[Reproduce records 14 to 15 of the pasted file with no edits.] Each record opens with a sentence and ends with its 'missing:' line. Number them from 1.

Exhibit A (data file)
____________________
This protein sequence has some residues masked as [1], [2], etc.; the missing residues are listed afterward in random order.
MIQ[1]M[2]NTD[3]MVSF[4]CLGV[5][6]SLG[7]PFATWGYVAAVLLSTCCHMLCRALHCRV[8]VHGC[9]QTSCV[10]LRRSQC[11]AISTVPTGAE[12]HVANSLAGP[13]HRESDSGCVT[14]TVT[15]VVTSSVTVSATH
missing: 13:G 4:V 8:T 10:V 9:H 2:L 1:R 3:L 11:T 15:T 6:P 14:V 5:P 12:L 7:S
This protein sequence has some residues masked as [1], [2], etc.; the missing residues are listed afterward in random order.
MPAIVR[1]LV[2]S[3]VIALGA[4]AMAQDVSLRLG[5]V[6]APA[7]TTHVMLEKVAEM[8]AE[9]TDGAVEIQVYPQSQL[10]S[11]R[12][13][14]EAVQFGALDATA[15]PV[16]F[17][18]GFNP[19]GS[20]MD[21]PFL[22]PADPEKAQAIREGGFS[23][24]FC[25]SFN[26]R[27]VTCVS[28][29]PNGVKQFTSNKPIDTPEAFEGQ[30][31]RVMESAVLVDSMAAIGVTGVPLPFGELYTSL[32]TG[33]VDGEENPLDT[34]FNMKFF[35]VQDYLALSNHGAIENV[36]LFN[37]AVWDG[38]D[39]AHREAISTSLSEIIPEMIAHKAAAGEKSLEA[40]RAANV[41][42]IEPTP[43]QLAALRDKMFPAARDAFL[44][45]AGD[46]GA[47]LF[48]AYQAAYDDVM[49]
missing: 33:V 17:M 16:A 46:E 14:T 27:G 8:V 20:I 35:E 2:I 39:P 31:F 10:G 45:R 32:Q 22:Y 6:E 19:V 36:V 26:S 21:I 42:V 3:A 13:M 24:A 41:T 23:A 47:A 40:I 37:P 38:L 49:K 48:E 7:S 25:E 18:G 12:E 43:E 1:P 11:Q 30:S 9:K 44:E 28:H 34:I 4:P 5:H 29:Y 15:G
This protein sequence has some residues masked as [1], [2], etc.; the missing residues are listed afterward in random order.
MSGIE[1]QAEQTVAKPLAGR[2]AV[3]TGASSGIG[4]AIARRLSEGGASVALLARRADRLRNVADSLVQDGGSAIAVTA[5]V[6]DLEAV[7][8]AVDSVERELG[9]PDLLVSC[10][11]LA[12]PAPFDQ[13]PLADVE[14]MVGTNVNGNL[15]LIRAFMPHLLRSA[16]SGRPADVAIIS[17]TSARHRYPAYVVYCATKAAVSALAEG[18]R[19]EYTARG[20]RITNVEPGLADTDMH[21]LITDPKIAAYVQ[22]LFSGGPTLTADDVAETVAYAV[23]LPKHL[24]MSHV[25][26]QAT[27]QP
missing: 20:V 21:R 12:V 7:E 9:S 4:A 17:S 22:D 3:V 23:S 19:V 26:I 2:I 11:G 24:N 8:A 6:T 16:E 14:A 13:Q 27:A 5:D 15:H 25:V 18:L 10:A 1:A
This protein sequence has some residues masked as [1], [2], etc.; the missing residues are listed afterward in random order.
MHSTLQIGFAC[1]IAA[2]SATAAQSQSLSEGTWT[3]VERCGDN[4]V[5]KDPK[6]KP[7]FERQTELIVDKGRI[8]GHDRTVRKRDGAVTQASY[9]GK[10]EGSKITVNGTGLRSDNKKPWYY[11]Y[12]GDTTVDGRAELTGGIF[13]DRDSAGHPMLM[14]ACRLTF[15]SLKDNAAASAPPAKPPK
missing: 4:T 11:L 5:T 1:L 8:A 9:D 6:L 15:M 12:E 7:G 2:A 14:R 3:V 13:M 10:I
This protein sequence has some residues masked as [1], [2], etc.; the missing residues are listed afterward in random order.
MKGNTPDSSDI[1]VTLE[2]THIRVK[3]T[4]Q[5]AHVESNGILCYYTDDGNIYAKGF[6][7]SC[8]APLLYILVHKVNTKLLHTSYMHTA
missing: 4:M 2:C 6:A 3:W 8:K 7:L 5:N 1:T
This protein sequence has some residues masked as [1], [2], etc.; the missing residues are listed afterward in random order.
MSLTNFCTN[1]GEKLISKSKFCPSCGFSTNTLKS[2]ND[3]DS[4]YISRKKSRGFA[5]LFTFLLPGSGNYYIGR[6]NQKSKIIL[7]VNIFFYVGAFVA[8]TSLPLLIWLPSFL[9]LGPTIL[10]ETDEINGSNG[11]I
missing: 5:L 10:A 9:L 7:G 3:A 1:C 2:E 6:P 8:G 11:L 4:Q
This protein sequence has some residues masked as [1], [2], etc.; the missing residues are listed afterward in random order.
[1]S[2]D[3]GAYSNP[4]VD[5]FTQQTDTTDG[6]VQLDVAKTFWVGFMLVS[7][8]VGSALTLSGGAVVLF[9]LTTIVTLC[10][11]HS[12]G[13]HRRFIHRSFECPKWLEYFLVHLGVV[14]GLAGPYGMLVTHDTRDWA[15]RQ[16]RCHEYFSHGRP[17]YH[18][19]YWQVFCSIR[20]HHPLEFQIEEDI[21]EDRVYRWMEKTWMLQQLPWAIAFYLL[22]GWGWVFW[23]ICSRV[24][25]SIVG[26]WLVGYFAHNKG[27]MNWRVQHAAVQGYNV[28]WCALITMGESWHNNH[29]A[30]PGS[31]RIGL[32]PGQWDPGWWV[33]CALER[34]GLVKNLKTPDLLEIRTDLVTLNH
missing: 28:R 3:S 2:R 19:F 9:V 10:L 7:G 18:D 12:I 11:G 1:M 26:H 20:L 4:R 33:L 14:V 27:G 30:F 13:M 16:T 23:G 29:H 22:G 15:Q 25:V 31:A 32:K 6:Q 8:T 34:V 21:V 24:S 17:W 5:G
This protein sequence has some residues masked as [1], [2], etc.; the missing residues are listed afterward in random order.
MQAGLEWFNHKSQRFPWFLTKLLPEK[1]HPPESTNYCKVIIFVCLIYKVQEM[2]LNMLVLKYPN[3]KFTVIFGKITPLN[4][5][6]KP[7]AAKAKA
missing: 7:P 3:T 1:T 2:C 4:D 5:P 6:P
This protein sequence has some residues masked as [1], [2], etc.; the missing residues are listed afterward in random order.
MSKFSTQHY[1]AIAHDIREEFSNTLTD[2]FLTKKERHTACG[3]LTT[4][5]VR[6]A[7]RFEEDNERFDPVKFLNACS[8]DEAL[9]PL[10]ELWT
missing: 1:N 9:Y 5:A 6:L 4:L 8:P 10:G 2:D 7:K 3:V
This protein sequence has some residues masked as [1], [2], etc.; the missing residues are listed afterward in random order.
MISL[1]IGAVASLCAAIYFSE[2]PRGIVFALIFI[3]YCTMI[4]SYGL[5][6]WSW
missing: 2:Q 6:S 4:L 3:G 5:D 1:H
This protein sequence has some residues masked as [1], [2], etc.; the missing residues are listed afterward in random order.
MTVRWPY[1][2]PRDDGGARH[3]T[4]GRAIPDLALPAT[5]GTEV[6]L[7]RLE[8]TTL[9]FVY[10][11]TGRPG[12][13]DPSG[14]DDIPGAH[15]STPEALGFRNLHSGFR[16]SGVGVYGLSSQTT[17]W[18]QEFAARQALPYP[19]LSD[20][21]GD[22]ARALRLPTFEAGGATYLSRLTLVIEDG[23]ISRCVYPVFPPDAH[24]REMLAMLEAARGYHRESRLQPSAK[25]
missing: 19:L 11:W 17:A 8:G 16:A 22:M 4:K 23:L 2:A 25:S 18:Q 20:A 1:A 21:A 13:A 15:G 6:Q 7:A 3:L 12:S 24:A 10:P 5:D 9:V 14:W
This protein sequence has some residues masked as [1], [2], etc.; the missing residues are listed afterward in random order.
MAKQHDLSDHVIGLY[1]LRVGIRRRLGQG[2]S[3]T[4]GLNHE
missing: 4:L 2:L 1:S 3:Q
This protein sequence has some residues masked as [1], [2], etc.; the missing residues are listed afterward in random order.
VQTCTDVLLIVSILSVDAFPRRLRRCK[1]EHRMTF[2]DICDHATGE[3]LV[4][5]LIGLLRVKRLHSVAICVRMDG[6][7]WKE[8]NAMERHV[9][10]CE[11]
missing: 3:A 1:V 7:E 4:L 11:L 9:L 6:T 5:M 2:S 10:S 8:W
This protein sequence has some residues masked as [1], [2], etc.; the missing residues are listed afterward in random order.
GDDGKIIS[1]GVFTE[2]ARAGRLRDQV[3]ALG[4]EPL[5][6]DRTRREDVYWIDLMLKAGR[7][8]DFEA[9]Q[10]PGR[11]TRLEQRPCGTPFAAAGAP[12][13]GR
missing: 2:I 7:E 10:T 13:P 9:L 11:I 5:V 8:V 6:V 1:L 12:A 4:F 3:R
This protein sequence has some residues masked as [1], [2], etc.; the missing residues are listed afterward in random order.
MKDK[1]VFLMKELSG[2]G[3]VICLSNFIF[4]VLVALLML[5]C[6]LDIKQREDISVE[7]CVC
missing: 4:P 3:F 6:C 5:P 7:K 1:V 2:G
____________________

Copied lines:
This protein sequence has some residues masked as [1], [2], etc.; the missing residues are listed afterward in random order.
GDDGKIIS[1]GVFTE[2]ARAGRLRDQV[3]ALG[4]EPL[5][6]DRTRREDVYWIDLMLKAGR[7][8]DFEA[9]Q[10]PGR[11]TRLEQRPCGTPFAAAGAP[12][13]GR
missing: 2:I 7:E 10:T 13:P 9:L 11:I 5:V 8:V 6:V 1:L 12:A 4:F 3:R
This protein sequence has some residues masked as [1], [2], etc.; the missing residues are listed afterward in random order.
MKDK[1]VFLMKELSG[2]G[3]VICLSNFIF[4]VLVALLML[5]C[6]LDIKQREDISVE[7]CVC
missing: 4:P 3:F 6:C 5:P 7:K 1:V 2:G